High-carb or high-fat: which way should we lean and why

Wtf Brain Power Salad

Arguments continue about which end of this spectrum is healthier but the results of a recent study give us strong clues.

High-carb diets are low in fat, and among the claims made by people who advocate this way of eating is that it keeps us slimmer because fat contains 9 calories per gram while carbs contain only 4.

The high-fat side points out that those extra carbs increase blood sugar and insulin, which encourages fat storage and hunger.

So who’s right?

American researcher Kevin Hall recently compared the impact of these two dietary regimes on 20 young people aged around 30 — 11 men and 9 women with stable weight.

While I’m calling these diets high-carb and high-fat, bear in mind that high-carb diets are also low-fat, and high-fat diets are also low-carb.

To be specific, Hall’s team were comparing what they called a plant-based low-fat diet (in this case vegan and high-carb) with an animal-based ketogenic (i.e. high-fat) diet.

For 28 days the study participants lived in a research clinic where they were randomly assigned to follow one diet for the first fortnight then switch to the other one for the second fortnight. On each diet they could eat as much or as little as they liked.

It’s expensive to house and feed 20 people for a month but it’s one way to really know what they’ve eaten.

While protein remained constant at 15% of calories in both cases, the high-carb diet was 75% carbs, 10% fat and the high-fat diet was the opposite — 75% fat, 10% carb.

The high-carb vegan meals included, for example, instant rolled oats with blue berries, vanilla soy milk and banana for breakfast; lentil and basmati rice soup with vegies for lunch; and pasta salad with fat-free dressing (and sliced apple dessert) for dinner.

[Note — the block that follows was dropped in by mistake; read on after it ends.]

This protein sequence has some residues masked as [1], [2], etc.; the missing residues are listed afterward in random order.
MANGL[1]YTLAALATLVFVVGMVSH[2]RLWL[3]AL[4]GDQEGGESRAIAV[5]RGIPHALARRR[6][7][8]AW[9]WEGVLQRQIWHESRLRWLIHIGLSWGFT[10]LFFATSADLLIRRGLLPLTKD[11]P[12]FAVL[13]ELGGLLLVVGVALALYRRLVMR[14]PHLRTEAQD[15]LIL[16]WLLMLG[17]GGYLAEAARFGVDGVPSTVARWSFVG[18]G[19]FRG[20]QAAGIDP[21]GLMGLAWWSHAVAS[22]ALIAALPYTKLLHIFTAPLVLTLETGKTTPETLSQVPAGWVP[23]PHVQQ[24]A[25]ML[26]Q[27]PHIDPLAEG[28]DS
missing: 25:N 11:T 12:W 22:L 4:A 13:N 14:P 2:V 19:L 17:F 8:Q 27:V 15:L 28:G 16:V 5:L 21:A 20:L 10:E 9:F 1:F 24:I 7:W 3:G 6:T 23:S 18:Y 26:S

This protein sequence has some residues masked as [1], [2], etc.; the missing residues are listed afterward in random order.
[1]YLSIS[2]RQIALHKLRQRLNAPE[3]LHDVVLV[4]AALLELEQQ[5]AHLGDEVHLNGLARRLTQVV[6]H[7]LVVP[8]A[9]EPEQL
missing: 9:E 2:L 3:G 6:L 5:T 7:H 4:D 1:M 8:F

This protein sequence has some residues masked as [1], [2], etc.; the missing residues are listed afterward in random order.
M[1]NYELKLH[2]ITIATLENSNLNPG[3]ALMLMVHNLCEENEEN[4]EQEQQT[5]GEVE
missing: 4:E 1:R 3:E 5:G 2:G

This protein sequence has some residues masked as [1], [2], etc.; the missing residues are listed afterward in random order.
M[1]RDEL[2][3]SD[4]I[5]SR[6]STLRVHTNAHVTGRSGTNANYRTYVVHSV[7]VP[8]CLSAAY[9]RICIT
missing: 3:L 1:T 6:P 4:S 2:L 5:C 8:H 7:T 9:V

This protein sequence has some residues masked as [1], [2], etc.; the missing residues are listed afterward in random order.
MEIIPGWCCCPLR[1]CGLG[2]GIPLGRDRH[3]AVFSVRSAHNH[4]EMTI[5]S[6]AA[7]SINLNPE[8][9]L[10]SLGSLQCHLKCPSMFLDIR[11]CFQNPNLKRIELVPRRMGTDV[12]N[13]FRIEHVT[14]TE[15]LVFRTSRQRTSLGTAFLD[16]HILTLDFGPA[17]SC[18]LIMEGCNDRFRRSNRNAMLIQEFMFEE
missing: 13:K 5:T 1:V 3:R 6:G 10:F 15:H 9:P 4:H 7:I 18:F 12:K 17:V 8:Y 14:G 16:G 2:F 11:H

Typical high-fat meals were scrambled egg (including cream) with vegies for breakfast, roast beef salad plus shredded cheese and guacamole for lunch, and baked salmon with buttered green beans and almonds for dinner.

What the researchers wanted to know was how many calories the participants would eat on each diet and whether they’d have less appetite when they ate fewer carbs.

It turned out they lost weight on both diets.

On the high-carb diet participants burned more calories than they ate, so we’d expect them to lose weight. After two weeks they lost about 1.09 kgs.

But here’s what’s interesting. On the high-fat diet people ate more than they burned up and still lost about 1.77 kgs. Huh?

While there’s not much difference between the two regarding the amount lost, this flies in the face of the idea that weight loss is about burning more calories than we eat. There’s clearly more to it than that.

On the high-carb diet people ate about the same number of calories in weeks one and two, but on the high-fat diet they ate a bit less in week two.

On a high-fat diet our bodies need to adapt to using fat rather than carbs for fuel. The vast majority of us run on carbs and the switch-over to fat can take a few weeks.

It’s possible that the lower calorie intake in week two was a reflection of that starting to happen as the participants’ bodies adapted to needing less food.